Thursday, May 2, 2013

Day 2

I awoke at 6 am ready for action, last night having failed at owling i was chomping at the bit to add more species to my year list. The winds in Osoyoos were howling and my hands were already frozen just walking out to my car. My first stop would by Anarchist Mountain. 

Driving up to Wagon wheel road I became uneasy as the skies filled with snowflakes, I was dismayed to find very little in the way of birds, a few Williamson's Sapsuckers and a Sharp-shinned Hawk were the only notable species. I turned around and drove towards Oliver.

My next stop was Haynes Lease, its one of the last pure grassland areas left in the Okanagan, bordered by giant cliffs locally known as "the throne". It wasn't long until I heard my first Canyon Wren, its lovely song cascading down the the closest rock face. I scanned the skies above the highest peaks hoping for White-throated Swifts, but only had a Red-tailed Hawk and a Common Raven. Western Bluebirds were plentiful in the tops of the few Ponderosa Pines that dared grow. Their chattering along with Western Meadowlark song serenaded my walk back to the car.

I checked the oxbows around rd 22 hoping for the Pelicans that had been reported a week earlier, I came up with not one. Loads of swallows, Violet Green, Tree, and Rough Winged had congregated along the River. A Peregrine Falcon did a fly by, my heart jumped when I first saw the Falcon hoping for Prairie but they were soon dashed when my Binoculars focused on the bird.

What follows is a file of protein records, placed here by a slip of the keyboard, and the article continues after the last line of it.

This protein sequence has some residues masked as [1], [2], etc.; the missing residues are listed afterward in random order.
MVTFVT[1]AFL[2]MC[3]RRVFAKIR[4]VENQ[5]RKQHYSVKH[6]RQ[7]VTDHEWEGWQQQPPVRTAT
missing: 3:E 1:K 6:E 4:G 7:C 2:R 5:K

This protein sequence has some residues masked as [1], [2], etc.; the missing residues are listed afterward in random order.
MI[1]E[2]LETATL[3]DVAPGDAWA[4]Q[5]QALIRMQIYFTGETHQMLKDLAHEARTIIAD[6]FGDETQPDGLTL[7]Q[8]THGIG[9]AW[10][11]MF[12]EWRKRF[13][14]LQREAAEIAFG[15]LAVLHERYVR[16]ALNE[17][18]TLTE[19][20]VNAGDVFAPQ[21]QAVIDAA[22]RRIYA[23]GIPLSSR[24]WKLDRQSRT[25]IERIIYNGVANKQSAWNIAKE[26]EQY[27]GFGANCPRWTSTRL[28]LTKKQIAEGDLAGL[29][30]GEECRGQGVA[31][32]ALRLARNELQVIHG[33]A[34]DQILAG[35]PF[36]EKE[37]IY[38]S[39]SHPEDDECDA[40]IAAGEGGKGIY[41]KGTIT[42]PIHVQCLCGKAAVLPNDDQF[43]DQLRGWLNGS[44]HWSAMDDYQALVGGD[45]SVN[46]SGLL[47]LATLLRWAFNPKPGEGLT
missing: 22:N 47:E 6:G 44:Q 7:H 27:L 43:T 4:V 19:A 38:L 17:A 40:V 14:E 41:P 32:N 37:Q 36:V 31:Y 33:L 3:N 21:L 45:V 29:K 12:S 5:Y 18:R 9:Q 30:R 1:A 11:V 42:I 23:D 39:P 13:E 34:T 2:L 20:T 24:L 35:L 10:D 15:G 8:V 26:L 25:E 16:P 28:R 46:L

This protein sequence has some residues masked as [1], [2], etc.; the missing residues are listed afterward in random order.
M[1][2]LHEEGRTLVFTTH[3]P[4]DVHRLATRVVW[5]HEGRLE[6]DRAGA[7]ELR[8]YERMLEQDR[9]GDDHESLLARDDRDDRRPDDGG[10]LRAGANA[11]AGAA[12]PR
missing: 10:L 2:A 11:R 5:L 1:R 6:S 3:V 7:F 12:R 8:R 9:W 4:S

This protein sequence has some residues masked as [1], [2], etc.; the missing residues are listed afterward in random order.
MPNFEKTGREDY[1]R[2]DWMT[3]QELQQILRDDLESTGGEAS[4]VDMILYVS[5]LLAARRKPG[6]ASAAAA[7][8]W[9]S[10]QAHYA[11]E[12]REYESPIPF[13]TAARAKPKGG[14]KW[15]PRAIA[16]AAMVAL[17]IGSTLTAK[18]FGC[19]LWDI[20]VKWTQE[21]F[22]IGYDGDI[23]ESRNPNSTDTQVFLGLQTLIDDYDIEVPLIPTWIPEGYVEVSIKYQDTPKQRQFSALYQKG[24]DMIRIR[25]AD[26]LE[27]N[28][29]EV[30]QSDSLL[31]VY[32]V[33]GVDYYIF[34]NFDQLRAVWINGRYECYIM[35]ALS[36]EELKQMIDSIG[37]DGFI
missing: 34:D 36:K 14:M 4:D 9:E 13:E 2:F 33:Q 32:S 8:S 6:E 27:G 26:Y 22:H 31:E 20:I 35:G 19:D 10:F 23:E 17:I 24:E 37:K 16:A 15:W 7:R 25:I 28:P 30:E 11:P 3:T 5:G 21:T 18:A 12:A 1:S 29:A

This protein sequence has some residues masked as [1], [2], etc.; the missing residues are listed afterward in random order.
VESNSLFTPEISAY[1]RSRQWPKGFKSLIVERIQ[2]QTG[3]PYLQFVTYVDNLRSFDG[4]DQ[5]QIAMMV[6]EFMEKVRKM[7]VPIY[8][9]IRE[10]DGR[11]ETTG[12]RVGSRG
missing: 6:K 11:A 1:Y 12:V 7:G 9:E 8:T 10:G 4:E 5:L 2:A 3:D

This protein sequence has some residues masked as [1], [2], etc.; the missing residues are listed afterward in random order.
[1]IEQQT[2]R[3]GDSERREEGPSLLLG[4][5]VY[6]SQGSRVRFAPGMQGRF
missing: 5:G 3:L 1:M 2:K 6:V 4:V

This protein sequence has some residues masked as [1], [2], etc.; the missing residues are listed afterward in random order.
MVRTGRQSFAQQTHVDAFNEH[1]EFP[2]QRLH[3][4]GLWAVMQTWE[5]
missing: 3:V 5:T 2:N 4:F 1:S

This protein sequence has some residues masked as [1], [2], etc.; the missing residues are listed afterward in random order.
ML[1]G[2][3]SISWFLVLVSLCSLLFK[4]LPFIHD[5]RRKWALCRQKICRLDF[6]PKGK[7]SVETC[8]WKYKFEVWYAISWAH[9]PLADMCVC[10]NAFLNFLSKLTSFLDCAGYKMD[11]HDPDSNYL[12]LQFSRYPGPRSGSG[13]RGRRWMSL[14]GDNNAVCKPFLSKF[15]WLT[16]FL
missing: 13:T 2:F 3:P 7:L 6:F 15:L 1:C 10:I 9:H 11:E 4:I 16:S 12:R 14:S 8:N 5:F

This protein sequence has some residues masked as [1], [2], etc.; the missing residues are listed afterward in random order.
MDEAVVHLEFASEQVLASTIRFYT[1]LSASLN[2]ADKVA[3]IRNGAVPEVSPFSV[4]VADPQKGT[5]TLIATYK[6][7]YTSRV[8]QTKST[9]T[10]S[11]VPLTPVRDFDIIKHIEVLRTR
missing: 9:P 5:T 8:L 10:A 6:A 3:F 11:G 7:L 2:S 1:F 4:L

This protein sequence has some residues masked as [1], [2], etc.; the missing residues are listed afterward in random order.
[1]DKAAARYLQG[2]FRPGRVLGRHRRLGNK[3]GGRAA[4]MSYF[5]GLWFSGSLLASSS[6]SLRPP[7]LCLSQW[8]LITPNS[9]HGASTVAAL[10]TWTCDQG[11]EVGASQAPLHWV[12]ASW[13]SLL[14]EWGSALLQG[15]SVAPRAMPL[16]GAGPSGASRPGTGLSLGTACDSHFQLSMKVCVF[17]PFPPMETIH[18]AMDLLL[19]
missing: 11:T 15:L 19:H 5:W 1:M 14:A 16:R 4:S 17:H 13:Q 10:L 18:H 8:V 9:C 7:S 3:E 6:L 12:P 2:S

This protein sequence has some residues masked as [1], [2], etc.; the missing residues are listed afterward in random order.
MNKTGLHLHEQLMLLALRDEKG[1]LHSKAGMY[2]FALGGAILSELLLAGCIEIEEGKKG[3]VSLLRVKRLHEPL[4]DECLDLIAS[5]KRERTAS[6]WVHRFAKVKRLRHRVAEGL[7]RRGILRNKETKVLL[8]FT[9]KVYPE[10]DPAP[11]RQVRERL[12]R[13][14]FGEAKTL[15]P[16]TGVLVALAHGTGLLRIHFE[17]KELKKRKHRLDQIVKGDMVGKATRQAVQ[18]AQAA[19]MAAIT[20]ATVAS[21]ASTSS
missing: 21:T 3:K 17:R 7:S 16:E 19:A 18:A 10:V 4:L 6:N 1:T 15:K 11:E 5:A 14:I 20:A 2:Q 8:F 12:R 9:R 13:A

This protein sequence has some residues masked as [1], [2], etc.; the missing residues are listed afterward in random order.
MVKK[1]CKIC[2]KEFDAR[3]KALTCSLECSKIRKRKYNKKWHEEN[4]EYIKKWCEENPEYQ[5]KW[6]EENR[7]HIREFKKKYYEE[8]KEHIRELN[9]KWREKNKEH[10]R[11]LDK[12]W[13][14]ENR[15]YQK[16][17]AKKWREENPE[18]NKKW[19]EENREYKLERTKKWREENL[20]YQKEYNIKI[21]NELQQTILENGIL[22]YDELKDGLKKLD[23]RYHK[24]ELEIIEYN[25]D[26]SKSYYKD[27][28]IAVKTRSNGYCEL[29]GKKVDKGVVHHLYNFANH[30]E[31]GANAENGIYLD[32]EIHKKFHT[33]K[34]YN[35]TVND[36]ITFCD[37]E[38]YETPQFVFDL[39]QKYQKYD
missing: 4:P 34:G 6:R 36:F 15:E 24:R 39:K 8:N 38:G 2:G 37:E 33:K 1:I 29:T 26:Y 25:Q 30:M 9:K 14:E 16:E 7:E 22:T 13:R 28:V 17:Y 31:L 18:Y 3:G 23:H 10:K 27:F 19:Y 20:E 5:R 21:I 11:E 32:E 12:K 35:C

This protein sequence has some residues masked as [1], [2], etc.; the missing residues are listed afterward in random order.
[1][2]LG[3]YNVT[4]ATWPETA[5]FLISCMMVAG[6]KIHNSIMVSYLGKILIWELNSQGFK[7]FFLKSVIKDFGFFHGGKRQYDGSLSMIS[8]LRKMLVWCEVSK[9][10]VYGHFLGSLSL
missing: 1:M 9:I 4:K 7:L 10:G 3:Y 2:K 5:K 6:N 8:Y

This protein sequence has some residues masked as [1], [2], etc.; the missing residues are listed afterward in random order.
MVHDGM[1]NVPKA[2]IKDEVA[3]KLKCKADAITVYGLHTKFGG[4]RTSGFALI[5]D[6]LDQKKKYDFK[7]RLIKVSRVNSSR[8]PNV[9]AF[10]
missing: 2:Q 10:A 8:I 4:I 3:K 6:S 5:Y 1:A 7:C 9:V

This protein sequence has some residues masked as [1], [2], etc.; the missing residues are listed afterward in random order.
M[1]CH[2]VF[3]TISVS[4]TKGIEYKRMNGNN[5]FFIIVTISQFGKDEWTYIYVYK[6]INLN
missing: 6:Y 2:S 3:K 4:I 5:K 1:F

I carried on hitting up Mahoney Lake, the forests surrounding the lake got me my first Pygmy Nuthatch, and my 200th species of the year! Nearby White Lake was virtually empty except for some Bufflehead. Walking along the trail I flushed a Lincoln's Sparrow, it nervously chipped with a raised crest not happy i had flushed it.

 I enjoyed a Say's Phoebe looking really cute and fluffy as it called perching upon the old coral
Say's Phoebe
. Western Bluebirds and Yellow-rumped Warblers were abundant in the giant Sagebrush lining the lakes.